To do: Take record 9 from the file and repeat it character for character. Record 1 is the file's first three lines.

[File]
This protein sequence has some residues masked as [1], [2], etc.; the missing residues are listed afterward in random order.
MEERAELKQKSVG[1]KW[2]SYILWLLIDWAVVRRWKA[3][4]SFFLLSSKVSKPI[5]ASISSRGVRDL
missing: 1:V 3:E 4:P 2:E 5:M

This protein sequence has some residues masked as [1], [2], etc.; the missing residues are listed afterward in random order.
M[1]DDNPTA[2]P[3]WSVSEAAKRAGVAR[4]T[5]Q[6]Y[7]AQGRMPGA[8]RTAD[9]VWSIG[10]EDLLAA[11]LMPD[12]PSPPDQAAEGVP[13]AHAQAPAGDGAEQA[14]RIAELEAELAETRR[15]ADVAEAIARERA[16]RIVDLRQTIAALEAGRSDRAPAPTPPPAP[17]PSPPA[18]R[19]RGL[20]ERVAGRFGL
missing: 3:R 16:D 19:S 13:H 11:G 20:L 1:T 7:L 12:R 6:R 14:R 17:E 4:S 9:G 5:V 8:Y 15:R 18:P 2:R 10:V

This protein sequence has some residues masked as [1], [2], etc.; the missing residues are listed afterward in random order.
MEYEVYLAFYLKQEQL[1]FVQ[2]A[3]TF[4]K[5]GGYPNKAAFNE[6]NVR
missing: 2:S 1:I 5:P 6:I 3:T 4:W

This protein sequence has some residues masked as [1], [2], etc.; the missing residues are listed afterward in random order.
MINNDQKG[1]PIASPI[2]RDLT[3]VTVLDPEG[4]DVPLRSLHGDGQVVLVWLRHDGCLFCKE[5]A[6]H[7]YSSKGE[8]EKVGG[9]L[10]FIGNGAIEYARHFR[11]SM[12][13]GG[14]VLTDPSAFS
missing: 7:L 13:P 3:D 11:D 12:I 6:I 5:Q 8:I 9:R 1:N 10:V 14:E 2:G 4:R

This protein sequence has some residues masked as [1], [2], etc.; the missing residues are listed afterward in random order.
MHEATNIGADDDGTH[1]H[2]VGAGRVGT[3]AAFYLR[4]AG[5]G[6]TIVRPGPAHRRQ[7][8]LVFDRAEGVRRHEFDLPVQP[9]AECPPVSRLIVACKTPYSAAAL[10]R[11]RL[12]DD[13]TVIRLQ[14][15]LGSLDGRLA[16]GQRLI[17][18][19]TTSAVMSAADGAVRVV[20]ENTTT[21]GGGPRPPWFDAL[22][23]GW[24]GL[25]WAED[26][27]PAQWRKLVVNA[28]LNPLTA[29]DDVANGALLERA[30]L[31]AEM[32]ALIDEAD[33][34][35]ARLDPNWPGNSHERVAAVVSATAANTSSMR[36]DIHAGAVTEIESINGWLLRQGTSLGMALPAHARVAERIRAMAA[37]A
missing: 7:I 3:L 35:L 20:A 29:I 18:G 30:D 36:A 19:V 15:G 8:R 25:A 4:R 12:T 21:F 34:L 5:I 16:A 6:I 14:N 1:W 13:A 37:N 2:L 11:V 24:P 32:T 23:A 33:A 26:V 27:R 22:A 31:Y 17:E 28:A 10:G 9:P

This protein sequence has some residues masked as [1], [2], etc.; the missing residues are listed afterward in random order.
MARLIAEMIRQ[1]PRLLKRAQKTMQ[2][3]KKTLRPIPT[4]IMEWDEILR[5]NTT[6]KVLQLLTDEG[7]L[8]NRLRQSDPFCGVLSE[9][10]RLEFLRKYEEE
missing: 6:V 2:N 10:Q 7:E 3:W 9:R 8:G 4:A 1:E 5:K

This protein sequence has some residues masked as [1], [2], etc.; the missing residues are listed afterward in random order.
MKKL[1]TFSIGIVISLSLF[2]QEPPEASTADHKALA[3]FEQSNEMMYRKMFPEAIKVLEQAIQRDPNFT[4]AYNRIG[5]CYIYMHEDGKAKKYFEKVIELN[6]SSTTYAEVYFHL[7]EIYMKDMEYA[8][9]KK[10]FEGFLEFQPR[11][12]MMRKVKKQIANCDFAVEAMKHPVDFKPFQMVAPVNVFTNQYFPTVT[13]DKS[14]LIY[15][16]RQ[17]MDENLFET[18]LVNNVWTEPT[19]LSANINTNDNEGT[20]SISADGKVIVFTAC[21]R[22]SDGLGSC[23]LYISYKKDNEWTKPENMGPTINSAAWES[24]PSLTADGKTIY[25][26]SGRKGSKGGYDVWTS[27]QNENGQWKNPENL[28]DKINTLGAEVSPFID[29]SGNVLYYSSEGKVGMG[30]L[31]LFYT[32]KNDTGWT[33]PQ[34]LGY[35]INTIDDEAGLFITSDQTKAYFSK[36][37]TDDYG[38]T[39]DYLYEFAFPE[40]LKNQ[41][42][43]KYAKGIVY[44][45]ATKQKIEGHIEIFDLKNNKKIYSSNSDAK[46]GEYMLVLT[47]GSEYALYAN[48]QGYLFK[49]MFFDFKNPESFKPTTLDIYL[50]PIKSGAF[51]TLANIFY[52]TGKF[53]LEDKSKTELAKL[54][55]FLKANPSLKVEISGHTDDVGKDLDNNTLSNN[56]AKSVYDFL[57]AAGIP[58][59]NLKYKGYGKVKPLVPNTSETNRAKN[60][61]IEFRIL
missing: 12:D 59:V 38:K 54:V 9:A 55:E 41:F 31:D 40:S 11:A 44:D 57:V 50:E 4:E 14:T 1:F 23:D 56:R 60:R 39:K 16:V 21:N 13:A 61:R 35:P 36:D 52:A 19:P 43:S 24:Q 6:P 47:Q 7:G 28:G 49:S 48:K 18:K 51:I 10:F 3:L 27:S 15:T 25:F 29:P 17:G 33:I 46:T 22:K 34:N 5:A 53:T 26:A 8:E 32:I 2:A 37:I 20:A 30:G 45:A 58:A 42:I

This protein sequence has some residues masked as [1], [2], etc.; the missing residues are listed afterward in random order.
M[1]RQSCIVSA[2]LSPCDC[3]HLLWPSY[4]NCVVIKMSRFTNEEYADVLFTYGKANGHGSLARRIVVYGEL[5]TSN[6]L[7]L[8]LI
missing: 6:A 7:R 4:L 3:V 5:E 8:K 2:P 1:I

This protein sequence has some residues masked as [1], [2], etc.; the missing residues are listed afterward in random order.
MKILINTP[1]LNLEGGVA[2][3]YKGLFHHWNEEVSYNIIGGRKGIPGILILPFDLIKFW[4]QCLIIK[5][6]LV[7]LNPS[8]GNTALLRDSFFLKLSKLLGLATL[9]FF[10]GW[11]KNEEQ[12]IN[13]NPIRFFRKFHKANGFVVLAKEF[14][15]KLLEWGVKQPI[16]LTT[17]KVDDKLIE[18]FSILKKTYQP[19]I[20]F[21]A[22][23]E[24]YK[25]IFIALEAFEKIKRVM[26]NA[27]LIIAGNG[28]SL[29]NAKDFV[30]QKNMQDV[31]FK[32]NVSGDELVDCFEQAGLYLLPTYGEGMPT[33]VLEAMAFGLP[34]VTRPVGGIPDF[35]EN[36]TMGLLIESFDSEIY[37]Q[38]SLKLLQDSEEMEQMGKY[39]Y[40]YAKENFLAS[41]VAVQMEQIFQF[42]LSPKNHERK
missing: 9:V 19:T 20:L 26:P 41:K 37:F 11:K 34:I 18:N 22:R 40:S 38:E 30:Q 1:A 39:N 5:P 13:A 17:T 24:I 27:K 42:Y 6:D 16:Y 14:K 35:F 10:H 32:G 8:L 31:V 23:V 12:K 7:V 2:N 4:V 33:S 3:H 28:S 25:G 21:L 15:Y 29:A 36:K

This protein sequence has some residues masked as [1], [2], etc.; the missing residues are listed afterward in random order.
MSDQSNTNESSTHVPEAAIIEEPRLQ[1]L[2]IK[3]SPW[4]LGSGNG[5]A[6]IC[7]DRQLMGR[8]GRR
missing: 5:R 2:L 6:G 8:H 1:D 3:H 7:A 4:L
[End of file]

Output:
This protein sequence has some residues masked as [1], [2], etc.; the missing residues are listed afterward in random order.
MKILINTP[1]LNLEGGVA[2][3]YKGLFHHWNEEVSYNIIGGRKGIPGILILPFDLIKFW[4]QCLIIK[5][6]LV[7]LNPS[8]GNTALLRDSFFLKLSKLLGLATL[9]FF[10]GW[11]KNEEQ[12]IN[13]NPIRFFRKFHKANGFVVLAKEF[14][15]KLLEWGVKQPI[16]LTT[17]KVDDKLIE[18]FSILKKTYQP[19]I[20]F[21]A[22][23]E[24]YK[25]IFIALEAFEKIKRVM[26]NA[27]LIIAGNG[28]SL[29]NAKDFV[30]QKNMQDV[31]FK[32]NVSGDELVDCFEQAGLYLLPTYGEGMPT[33]VLEAMAFGLP[34]VTRPVGGIPDF[35]EN[36]TMGLLIESFDSEIY[37]Q[38]SLKLLQDSEEMEQMGKY[39]Y[40]YAKENFLAS[41]VAVQMEQIFQF[42]LSPKNHERK
missing: 9:V 19:T 20:L 26:P 41:K 37:F 11:K 34:I 18:N 22:R 40:S 38:E 30:Q 1:A 39:N 5:P 13:A 17:T 24:I 27:K 42:Y 6:D 16:Y 14:K 35:F 10:H 32:G 8:L 31:V 23:V 12:K 7:V 2:N 4:V 33:S 3:H 28:S 25:G 21:L 15:Y 29:A 36:K